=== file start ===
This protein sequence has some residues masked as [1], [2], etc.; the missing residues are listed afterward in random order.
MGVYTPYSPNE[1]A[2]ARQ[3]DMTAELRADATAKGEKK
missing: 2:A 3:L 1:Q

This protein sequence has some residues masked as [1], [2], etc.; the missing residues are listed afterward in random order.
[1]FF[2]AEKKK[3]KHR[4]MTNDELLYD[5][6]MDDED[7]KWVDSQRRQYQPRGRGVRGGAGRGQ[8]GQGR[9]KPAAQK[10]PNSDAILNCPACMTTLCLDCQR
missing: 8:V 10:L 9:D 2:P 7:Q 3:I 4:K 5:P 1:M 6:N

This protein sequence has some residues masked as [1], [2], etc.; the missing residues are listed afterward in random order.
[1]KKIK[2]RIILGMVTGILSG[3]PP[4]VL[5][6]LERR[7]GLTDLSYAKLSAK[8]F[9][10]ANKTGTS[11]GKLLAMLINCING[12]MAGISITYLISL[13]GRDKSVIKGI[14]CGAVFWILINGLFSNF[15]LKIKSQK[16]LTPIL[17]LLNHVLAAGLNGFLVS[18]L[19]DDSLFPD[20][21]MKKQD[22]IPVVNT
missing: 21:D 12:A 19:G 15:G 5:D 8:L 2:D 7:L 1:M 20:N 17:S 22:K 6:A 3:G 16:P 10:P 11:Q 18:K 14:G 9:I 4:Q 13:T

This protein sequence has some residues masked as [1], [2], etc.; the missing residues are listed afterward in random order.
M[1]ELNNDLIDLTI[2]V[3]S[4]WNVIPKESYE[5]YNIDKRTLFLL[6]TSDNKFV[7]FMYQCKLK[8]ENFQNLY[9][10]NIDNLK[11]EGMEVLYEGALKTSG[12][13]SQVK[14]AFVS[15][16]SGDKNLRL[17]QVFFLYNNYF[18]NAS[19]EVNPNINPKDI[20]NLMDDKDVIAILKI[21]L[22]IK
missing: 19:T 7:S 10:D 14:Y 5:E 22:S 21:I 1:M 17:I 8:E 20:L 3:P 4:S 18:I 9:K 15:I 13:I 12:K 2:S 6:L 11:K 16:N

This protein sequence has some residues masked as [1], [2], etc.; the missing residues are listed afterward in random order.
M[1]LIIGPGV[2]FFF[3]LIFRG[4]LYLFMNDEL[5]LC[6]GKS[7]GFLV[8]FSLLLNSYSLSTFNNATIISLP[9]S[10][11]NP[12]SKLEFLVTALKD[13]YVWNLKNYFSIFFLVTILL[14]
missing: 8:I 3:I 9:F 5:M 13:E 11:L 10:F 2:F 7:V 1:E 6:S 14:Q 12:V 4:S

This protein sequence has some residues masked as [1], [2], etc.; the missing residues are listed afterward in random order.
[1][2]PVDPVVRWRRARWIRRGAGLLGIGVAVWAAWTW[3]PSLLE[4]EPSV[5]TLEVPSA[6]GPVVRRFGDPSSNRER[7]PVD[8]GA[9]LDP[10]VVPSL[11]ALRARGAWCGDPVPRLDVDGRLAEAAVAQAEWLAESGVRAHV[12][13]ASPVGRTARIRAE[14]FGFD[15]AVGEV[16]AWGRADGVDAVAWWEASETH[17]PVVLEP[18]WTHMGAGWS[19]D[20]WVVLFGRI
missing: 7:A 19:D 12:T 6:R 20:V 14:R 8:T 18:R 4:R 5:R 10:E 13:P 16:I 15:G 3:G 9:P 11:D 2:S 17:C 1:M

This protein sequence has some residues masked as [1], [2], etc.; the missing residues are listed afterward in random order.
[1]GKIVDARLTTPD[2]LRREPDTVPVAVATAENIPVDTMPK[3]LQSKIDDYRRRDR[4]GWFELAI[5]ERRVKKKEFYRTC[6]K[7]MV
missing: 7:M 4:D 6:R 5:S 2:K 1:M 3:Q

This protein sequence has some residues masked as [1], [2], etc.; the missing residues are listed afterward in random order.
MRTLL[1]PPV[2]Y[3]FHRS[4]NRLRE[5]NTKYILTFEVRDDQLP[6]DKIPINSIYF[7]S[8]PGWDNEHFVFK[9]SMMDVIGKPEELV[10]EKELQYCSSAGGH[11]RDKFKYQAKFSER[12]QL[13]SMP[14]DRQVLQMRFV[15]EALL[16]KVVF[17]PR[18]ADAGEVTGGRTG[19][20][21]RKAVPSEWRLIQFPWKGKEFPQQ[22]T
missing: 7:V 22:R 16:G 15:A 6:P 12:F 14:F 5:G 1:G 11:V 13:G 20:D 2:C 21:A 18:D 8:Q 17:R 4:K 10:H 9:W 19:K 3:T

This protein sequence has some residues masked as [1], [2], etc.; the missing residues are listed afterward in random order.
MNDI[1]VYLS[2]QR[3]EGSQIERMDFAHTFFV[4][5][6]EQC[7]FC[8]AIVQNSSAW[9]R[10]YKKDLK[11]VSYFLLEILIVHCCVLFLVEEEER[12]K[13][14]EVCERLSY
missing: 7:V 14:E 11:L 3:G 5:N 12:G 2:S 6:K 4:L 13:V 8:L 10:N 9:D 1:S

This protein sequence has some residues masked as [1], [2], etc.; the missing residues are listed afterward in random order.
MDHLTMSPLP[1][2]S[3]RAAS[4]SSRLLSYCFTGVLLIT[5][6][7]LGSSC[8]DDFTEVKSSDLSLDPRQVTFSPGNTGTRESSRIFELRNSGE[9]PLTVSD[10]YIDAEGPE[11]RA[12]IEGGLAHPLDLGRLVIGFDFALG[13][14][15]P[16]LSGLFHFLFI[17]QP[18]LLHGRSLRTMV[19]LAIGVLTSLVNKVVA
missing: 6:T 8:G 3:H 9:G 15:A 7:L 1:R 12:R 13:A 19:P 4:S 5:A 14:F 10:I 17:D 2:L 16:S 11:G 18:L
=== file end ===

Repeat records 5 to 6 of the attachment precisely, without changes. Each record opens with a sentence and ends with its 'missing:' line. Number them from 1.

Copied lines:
This protein sequence has some residues masked as [1], [2], etc.; the missing residues are listed afterward in random order.
M[1]LIIGPGV[2]FFF[3]LIFRG[4]LYLFMNDEL[5]LC[6]GKS[7]GFLV[8]FSLLLNSYSLSTFNNATIISLP[9]S[10][11]NP[12]SKLEFLVTALKD[13]YVWNLKNYFSIFFLVTILL[14]
missing: 8:I 3:I 9:F 5:M 13:E 11:L 10:F 2:F 7:V 1:E 6:S 14:Q 12:V 4:S

This protein sequence has some residues masked as [1], [2], etc.; the missing residues are listed afterward in random order.
[1][2]PVDPVVRWRRARWIRRGAGLLGIGVAVWAAWTW[3]PSLLE[4]EPSV[5]TLEVPSA[6]GPVVRRFGDPSSNRER[7]PVD[8]GA[9]LDP[10]VVPSL[11]ALRARGAWCGDPVPRLDVDGRLAEAAVAQAEWLAESGVRAHV[12][13]ASPVGRTARIRAE[14]FGFD[15]AVGEV[16]AWGRADGVDAVAWWEASETH[17]PVVLEP[18]WTHMGAGWS[19]D[20]WVVLFGRI
missing: 7:A 19:D 12:T 6:R 20:V 14:R 8:T 18:R 4:R 5:R 10:E 13:P 16:I 15:G 3:G 9:P 11:D 2:S 17:C 1:M